Experts have concluded that it is essential that the population is tested for colon cancer at age 50 and continues to do so every 10 years until the age of 75. However, they have now stated that there is no one screening method that is superior to another, leaving it up to the individual to decide the method with which they are most comfortable. 
In May 2015, U.S. Centers for Disease Control and Prevention found that only 25 percent of uninsured people and 60 percent of insured patients were actually being screened for colorectal cancer. As one in 21 men and one in 23 women can expect to be diagnosed with the disease at some point in their lifetime, early detection is key to controlling the cancer once it is diagnosed. 
Many doctors feel that patient hesitance in being screened comes with the fact that many doctors insist on a colonoscopy, which the U.S. Preventive Services Task Force no longer feels is the best way to test for the cancer. There are positives to the colonoscopy, in that it can diagnose cancer and/or a polyp and take tissue for sample at the same time.
However, there is no need to rush to do a colonoscopy as the first line of defense. Instead, patients can take DNA based stool tests, a fecal occult blood test (in which a doctor looks for blood in the stool), a flexible sigmoidoscopy (a test that involves looking into the colon but is less invasive than the traditional colonoscopy) and a scan of the colon.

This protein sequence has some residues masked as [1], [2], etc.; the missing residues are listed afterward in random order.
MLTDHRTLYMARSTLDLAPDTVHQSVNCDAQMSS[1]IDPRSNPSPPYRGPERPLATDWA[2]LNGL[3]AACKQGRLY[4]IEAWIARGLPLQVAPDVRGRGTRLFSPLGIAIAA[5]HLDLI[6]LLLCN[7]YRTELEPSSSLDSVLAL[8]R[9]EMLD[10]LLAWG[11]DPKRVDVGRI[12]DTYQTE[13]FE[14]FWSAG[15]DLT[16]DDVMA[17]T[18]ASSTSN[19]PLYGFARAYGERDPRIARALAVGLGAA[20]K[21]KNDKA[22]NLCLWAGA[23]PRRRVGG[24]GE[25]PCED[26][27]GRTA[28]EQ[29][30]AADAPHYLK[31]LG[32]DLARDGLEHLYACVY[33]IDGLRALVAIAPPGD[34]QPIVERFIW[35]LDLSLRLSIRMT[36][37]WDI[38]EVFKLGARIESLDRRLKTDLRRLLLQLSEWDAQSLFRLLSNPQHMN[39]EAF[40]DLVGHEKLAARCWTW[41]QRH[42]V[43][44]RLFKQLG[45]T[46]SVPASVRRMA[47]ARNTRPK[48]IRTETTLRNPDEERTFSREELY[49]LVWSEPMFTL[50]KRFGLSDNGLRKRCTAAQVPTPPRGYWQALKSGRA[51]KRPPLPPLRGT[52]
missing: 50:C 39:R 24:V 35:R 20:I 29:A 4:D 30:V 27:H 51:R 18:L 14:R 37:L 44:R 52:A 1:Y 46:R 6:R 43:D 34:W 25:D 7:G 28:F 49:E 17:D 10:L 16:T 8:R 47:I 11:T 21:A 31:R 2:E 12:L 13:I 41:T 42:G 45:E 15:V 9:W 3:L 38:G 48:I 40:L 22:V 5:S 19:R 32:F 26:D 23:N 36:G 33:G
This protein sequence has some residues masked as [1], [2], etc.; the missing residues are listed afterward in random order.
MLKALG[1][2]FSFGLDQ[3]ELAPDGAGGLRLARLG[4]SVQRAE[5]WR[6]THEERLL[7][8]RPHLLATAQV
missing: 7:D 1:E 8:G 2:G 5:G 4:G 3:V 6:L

If something suspicious is found in these preliminary tests, however, it will be imperative that patients follow up with a traditional invasive colonoscopy.
“In the current recommendation, instead of emphasizing specific screening approaches, the USPSTF has instead chosen to highlight that there is convincing evidence that colorectal cancer screening substantially reduces deaths from the disease among adults aged 50 to 75 years and that not enough adults in the United States are using this effective preventive intervention,” said the US Preventative Services Task Force on the subject.
For people over the age of 75, screening should only be undertaken if they are healthy enough and do not have any other conditions that would limit the ability to properly screen for colorectal cancer.
Anna Scanlon is an author of YA and historical fiction and a PhD student at the University of Leicester where she is finishing her degree in modern history.